Any landlord pondering the best way to deal with a run-down or outdated commercial property being shunned by tenants can take inspiration from the example set by a Perth syndicate faced with this exact predicament.
One of the syndicate’s assets was a lack-lustre, D-grade building left to decay by previous owners despite a location in the heart of the Perth’s CBD. Instead of divesting the ugly duckling at 7 Queen Street, the syndicate decided to pursue the power that boldness is said to possess and, despite having no anchor tenant in sight, forged ahead with a creative, unique vision for the heritage property that would lift it beyond even the former glory it once had.
The subsequent refashioned building was unlike anything the surrounding area had seen in years – and so successful it not only attracted a high-end furniture retailer as a tenant before construction was completed earlier this year, but has since triggered the transformation of the surrounding precinct .
Primewest in-house leading manager Jemma Hutchinson said the redevelopment of 7 Queen Street from an eyesore into a boutique, flagship showroom for a luxury goods tenant had effectively future-proofed a tired, run down asset and made it a landmark destination. “This building now draws the attention of everyone who passes by,” Ms Hutchinson said.
Built to inspire
Better still, it had inspired other landlords in the immediate vicinity to look at their options, Ms Hutchinson noted, as a number of high end furniture retailers have since either taken up premises in Queen Street or were looking closely at doing so. A number of C and D grade building owners were now considering ways of improving their own buildings to accommodate these new upscale tenants, while the redevelopment of the adjoining Raine Square area was also attracting a range of high-end retailers to the area for the first time.
“This is the birth of a new, prestige retail precinct for the city,” Ms Hutchinson said.
“What has been and is being done in Queen Street could be replicated in other areas of the property market that are also struggling.
“It just goes to show the ability of a creative and confident landlord to redefine not only a building, but an entire precinct, simply by having the courage to fulfill their ambition to dramatically transform a property.”
Ms Hutchinson said the vision of the building owner was exactly what Perth needed at this time. The private syndicate, which is linked to Primewest, had worked with builder Cooktown Construction and architect Chaney Architects to “create a bold and imposing new feel and façade for the building” and then committed to redevelopment without an anchor tenant.
Cooktown Constructions also went the extra mile to follow exceedingly high standards in the property’s construction, supervision and detail in order to respect the heritage values of the building, Ms Hutchinson said.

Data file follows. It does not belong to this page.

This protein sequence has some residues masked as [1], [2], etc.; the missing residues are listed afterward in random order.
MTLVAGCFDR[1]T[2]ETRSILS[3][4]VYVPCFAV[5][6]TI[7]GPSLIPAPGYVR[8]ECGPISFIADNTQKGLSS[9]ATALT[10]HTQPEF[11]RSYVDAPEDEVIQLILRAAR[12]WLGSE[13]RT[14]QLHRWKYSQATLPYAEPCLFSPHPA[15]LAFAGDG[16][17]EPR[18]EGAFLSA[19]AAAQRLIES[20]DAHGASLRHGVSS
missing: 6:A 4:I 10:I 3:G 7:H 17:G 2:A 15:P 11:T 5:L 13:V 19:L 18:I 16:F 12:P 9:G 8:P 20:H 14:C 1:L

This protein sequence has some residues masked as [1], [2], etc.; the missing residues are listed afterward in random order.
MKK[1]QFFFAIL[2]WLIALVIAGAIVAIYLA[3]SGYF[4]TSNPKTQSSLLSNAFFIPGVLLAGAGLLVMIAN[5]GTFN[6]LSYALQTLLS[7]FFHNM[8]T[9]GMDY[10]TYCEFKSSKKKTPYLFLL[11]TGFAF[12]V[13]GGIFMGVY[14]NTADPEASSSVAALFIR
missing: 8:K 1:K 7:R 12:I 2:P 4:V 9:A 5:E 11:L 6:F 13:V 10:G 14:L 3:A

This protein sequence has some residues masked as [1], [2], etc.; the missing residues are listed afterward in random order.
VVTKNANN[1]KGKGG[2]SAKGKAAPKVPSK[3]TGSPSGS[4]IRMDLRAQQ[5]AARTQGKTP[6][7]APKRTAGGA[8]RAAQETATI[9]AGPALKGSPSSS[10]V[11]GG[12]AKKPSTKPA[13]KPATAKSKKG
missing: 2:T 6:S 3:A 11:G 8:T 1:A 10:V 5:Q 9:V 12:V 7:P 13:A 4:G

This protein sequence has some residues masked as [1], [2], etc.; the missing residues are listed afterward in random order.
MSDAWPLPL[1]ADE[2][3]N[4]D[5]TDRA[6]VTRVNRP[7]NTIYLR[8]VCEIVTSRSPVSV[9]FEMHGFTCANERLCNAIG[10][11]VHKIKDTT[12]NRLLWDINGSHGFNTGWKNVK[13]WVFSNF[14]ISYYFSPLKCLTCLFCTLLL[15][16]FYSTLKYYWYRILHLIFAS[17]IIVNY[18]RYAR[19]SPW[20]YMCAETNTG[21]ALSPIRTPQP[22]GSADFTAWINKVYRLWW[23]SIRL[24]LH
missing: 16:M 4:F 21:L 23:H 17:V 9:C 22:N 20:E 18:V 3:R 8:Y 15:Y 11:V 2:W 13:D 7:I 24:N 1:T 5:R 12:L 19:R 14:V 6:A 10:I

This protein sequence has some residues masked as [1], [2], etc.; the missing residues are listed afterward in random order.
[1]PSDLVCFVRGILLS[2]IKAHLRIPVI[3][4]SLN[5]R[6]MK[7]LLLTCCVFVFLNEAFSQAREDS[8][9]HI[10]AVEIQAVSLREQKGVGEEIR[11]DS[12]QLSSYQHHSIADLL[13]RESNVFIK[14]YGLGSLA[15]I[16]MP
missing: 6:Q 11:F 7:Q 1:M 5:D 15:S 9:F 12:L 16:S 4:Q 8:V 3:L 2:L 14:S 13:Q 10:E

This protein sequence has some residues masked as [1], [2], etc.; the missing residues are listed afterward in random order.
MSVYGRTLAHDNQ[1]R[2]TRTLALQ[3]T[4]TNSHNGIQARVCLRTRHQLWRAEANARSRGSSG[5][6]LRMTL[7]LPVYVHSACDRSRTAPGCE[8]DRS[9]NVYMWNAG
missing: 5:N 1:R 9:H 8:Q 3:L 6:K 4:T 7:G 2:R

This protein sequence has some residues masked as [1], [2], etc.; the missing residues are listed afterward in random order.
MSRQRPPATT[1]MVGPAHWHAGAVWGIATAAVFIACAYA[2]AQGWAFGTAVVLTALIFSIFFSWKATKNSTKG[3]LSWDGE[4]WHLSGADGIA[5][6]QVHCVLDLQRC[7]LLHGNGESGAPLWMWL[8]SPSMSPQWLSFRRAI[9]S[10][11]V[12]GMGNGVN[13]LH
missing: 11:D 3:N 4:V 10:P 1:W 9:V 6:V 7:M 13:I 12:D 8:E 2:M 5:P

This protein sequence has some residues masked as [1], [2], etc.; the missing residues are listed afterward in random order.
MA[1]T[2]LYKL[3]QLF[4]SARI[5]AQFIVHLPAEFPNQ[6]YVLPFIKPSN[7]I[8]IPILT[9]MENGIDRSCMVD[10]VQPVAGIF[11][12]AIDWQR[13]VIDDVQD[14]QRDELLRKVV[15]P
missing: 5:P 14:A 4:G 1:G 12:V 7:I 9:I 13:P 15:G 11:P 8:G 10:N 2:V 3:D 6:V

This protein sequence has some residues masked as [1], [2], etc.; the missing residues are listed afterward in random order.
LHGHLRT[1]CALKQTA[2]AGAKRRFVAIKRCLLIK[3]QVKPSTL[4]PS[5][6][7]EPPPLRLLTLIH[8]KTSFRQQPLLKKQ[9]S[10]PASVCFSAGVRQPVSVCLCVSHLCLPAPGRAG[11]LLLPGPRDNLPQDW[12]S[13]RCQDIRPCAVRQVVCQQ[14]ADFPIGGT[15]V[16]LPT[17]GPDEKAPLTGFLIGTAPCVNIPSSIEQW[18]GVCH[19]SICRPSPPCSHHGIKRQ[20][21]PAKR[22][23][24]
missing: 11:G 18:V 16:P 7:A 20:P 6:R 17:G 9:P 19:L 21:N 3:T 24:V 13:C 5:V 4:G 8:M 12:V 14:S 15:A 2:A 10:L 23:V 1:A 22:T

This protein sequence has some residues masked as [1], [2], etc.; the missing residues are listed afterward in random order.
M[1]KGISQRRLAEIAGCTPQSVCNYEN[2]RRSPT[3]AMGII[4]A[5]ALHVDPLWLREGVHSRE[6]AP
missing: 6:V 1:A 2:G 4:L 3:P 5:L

Only a few months after the redevelopment began, prospective tenants came knocking, vindicating the decision to embark on such an ambitious project. Two separate furniture companies made approaches, and eventually Australian premier furniture supplier Living Edge secured the space. The tenant then partly tailored the building to its requirements, working closely with Cooktown Construction and a team from international design practice Hassell.
“Perth’s CBD needs more of this,” Ms Hutchinson said, “and I think it takes stories like this to be told to give other landlords the confidence to spend the money required and back themselves in going ahead.”
“Not everywhere is going to be suitable for high end retail or even retail at all, but if landlords start to look creatively at their options and are prepared to back their judgement, then positive change is always possible.”
Another location where bold moves are sparking rejuvenation is the city of Newcastle two hours north of Sydney. The city’s CBD has been one of the most beleaguered of any in NSW, seeing several decades of decay as a result of the region’s changing fortunes and industry base.
But major change is taking place after Sydney-based Iris Capital bought a 1.66 hectare site in the city’s East End encompassing the Hunter Street Mall and embarked on a $750 million redevelopment early last year.
Described as a milestone in the city’s history, the official “rebirth” of Hunter Street Mall began in March 2018 when the first sod was turned, and, similar to the redevelopment in Perth’s CBD, is seeing several classic buildings being transformed in the process. One of these the historic David Jones building, regarded a jewel in the East End of Newcastle, which is to be renamed the Scotts building and restored with an awning in keeping with its original design.
Iris Capital chief executive Sam Arnaout describes the entire Hunter Street Mall redevelopment as the “showpiece” of the greater city’s revitalisation. “We have a real opportunity to create a legacy for Novocastrians for generations to come,” Mr Arnaout said.